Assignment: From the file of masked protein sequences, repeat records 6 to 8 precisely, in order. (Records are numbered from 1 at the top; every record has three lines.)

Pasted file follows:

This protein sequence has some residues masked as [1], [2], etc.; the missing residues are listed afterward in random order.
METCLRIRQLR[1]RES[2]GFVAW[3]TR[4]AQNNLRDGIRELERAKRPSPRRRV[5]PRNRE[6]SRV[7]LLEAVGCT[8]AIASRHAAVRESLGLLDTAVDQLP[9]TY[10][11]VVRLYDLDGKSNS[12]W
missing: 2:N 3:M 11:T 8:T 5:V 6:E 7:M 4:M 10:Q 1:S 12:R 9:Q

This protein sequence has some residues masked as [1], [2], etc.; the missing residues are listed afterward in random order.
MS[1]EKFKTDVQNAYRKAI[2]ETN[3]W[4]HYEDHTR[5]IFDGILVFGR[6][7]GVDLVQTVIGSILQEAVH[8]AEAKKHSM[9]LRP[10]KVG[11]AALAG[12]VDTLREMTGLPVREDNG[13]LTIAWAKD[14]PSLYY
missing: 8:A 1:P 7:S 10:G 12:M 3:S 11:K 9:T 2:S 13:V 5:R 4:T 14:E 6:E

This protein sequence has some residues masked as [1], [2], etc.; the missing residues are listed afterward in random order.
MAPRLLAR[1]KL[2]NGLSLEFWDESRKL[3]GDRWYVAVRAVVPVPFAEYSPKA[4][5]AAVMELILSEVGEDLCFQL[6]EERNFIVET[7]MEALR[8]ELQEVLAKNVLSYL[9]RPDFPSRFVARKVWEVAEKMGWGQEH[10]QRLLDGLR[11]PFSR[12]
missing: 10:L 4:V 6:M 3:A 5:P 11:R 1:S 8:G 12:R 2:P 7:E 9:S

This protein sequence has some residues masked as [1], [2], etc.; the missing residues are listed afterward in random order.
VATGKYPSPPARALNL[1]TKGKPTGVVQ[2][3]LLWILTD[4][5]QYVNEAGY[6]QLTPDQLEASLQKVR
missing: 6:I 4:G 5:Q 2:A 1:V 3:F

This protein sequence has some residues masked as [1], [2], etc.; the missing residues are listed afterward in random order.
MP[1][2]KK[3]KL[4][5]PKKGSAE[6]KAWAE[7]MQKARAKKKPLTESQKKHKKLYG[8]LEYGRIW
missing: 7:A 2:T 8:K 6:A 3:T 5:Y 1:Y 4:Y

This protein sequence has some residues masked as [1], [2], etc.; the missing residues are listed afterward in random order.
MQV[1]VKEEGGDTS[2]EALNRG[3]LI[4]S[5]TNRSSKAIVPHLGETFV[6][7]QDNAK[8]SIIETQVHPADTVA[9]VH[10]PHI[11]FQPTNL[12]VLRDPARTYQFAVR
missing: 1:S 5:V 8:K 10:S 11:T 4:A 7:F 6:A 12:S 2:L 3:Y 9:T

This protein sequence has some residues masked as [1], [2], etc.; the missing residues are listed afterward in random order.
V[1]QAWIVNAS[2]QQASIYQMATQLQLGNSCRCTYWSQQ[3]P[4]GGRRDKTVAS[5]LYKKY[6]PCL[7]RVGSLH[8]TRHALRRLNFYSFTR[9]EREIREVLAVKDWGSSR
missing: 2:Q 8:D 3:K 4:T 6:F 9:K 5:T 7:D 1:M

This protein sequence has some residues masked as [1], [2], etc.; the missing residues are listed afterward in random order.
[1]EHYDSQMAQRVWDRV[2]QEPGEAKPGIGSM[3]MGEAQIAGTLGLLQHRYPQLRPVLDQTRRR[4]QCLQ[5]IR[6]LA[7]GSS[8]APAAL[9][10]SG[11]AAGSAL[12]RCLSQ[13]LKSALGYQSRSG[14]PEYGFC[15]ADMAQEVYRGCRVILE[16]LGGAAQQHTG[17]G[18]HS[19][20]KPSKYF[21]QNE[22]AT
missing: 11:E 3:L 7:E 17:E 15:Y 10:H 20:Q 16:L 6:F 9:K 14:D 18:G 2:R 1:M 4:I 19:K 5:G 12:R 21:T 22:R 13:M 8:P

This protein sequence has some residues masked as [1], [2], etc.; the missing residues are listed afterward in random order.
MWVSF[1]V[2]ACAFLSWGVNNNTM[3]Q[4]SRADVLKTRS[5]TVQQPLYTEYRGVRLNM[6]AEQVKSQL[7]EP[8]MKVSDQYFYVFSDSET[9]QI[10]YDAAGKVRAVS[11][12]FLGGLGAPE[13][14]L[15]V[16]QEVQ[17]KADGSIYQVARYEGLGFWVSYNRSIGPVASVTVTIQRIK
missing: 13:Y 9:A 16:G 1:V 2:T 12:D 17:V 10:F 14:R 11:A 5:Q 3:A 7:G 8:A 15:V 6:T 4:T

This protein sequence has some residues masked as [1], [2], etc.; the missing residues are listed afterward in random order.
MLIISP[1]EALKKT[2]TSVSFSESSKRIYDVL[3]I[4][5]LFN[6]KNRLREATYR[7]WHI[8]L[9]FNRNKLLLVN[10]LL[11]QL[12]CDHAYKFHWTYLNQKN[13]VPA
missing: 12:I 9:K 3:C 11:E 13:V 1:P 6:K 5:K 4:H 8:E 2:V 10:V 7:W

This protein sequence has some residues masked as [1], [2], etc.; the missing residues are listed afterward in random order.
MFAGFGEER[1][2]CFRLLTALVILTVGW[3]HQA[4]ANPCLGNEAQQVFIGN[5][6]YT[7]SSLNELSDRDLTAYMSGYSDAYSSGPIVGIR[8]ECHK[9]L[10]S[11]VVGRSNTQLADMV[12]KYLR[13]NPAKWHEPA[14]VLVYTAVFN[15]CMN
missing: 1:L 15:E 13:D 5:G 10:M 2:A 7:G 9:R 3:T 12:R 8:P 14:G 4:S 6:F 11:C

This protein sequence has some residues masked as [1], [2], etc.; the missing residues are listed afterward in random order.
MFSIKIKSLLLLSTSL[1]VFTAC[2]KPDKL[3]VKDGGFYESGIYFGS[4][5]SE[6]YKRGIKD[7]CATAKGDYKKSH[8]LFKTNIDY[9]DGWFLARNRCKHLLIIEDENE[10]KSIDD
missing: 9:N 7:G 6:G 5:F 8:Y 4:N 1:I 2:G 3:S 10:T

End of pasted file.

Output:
This protein sequence has some residues masked as [1], [2], etc.; the missing residues are listed afterward in random order.
MQV[1]VKEEGGDTS[2]EALNRG[3]LI[4]S[5]TNRSSKAIVPHLGETFV[6][7]QDNAK[8]SIIETQVHPADTVA[9]VH[10]PHI[11]FQPTNL[12]VLRDPARTYQFAVR
missing: 1:S 5:V 8:K 10:S 11:T 4:A 7:F 6:A 12:S 2:L 3:Y 9:T

This protein sequence has some residues masked as [1], [2], etc.; the missing residues are listed afterward in random order.
V[1]QAWIVNAS[2]QQASIYQMATQLQLGNSCRCTYWSQQ[3]P[4]GGRRDKTVAS[5]LYKKY[6]PCL[7]RVGSLH[8]TRHALRRLNFYSFTR[9]EREIREVLAVKDWGSSR
missing: 2:Q 8:D 3:K 4:T 6:F 9:K 5:T 7:D 1:M

This protein sequence has some residues masked as [1], [2], etc.; the missing residues are listed afterward in random order.
[1]EHYDSQMAQRVWDRV[2]QEPGEAKPGIGSM[3]MGEAQIAGTLGLLQHRYPQLRPVLDQTRRR[4]QCLQ[5]IR[6]LA[7]GSS[8]APAAL[9][10]SG[11]AAGSAL[12]RCLSQ[13]LKSALGYQSRSG[14]PEYGFC[15]ADMAQEVYRGCRVILE[16]LGGAAQQHTG[17]G[18]HS[19][20]KPSKYF[21]QNE[22]AT
missing: 11:E 3:L 7:E 17:E 15:Y 10:H 20:Q 16:L 6:F 9:K 14:D 18:G 2:R 1:M 4:I 19:K 5:G 12:R 21:T 22:R 13:M 8:P